Getting Life is available to purchase here.
8. Infinite Hope by Anthony Graves
In 1992, Anthony Graves was wrongly arrested for murder. Though he had no motive to commit the crime and no physical evidence connected him to the murders, he was convicted and sentenced to death in Texas. Mr. Graves spent 16 years wrongly convicted — most of them in solitary confinement and on death row. He came close to being executed twice and was finally exonerated in 2010, after a re-investigation of his case found that the prosecutor in his case had concealed exculpatory evidence, presented false testimony, and lied. This powerful memoir recounts Mr. Graves’ relentless fight to live and be free.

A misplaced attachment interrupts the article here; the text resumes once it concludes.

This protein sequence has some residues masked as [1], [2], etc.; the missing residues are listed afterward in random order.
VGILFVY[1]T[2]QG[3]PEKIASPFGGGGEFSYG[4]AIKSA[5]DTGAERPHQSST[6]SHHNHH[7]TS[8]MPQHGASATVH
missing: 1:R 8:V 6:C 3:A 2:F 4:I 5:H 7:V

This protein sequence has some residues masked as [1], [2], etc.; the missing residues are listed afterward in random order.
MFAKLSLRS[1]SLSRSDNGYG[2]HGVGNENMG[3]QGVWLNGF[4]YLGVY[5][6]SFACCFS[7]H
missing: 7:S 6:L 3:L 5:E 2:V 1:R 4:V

Infinite Hope is available to purchase here.
Your organization is made up of the most incredible people; I am proud to be an admirer and mini-supporter. I receive messages regularly for the Innocence Project. I am a 78 year old student who want to live long enough to make a difference – the way you do. I ask for contributions to the Innocence Project every year on my birthday. If there is any more I can do – i will. I am on SS and a lower fixed income, but I am a firm supporter of the innocence project.
It’s heartbreaking to see the same horrible nightmare being inflicted on one Black American after another. The U.S. Injustice system is grievously flawed. These men all display profound strength of character and wisdom.